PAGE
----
Thursday, November 23, 2006

For the Scholarly

Feed your inner geek! is the best thing since sliced bread. OK, maybe sliced bread is nicer, but pubmed is still very handy if you are interested in checking out some claim or other that you saw on the tube.

Despite sounding like some kind of vacation resort, pubmed is a kind of search engine for health-related studies. Thousands of articles are available through this service, which is run by the US gov but is available to anyone with a web browser and a net connection.

As I have previously blogged (see 9.8m/s/s), I tend to be skeptical of results from "new studies." One of the problems with research is that, even in the best of situations, it can be hard to interpret results. When you have a study dealing with human beings, it can become very difficult due to bias, etc. This being the case, it is important for the results of a study to be replicated across different countries over several years to determine what is really significant and what isn't.

That's where pubmed comes in. Using it, you can quickly find studies that have been performed on a particular topic. Want to know what the mortality rate for the "morning after pill" is? You can find it in pubmed. How clear are the benefits of fish oil? You can find the relevant studies with the click of a button.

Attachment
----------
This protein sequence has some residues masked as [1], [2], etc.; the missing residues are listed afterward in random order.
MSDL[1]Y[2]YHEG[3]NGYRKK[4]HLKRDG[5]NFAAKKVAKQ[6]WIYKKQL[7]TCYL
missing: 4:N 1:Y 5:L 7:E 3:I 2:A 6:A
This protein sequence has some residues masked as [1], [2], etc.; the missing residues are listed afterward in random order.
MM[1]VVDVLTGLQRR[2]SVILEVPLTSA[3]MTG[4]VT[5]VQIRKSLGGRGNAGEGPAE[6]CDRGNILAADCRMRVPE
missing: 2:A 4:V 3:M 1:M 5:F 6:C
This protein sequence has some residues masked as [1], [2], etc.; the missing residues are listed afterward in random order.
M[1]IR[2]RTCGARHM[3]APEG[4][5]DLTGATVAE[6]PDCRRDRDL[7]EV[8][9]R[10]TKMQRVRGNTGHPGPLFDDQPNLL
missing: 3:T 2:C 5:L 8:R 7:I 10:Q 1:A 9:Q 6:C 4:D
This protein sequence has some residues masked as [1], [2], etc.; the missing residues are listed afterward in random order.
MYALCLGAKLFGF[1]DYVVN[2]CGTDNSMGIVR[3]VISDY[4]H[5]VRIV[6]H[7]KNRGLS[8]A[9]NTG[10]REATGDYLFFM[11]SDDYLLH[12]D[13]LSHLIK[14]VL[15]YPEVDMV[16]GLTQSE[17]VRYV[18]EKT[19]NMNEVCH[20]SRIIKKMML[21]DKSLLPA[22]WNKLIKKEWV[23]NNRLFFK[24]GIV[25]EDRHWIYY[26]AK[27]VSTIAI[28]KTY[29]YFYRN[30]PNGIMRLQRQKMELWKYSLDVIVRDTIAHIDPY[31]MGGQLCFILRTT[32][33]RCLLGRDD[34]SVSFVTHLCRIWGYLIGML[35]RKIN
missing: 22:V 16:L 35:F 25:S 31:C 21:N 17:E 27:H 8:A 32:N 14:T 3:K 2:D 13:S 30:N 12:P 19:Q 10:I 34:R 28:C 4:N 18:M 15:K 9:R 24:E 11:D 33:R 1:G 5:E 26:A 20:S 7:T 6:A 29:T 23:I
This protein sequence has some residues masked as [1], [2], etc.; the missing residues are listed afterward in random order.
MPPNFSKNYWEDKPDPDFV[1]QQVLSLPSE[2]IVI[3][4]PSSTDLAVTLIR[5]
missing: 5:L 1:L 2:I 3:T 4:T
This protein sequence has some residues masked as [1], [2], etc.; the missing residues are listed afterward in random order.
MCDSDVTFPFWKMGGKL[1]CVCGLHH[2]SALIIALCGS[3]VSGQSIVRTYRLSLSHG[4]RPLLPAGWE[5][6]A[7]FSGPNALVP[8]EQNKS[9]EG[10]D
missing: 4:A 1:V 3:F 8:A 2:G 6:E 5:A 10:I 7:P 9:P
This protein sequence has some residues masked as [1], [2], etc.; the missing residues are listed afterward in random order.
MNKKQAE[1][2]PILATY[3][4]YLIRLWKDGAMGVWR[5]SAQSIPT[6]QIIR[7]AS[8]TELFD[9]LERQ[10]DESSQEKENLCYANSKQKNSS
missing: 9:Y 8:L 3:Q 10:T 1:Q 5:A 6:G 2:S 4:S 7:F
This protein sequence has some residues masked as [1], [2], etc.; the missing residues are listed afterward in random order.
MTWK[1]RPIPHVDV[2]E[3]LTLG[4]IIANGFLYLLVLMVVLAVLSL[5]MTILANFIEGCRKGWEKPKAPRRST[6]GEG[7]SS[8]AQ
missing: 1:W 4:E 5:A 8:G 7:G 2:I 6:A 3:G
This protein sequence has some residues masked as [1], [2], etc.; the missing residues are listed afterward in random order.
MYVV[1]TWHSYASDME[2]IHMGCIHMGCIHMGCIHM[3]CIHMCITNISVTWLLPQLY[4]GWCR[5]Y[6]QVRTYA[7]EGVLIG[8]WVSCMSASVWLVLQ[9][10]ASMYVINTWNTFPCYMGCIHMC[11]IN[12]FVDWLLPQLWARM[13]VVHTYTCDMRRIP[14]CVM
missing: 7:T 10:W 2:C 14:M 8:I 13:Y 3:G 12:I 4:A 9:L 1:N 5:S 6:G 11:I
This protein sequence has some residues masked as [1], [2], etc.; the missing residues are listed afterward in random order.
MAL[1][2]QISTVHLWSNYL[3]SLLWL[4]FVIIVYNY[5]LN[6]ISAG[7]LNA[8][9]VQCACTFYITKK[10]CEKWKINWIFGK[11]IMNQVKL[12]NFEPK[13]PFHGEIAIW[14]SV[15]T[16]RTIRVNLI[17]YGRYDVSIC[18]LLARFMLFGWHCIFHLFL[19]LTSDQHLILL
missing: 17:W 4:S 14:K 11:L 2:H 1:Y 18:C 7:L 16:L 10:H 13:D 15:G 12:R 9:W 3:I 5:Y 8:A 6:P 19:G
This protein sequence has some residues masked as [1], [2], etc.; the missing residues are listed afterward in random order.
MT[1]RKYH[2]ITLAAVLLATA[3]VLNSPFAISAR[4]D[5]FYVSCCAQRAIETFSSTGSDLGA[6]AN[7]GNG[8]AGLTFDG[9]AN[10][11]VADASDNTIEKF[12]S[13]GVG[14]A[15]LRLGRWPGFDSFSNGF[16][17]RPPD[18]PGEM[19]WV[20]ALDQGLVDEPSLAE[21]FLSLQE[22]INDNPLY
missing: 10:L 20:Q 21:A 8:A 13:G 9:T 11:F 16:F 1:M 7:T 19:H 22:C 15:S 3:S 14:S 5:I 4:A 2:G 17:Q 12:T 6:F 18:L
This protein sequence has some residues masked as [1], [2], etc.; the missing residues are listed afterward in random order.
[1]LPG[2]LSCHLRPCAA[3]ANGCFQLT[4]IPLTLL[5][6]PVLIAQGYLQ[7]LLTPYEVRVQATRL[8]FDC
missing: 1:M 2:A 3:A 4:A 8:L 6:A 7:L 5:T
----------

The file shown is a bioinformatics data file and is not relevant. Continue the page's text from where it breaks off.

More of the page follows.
While many of the articles are only available as "abstracts," this is often times as much of the article that I can understand. Older articles will often be available in full, and pubmed will have the link right there.

OK, not everyone's cup of tea, but for those among you who actually want to see the evidence behind some claim, this is the place to go.

Tags: , , , . Images: the pubmed graphic is from

1 comment:

Canuckistani said...

Sounds like a good source for documentation in backing up an argument, or as just a place to go for valuable information.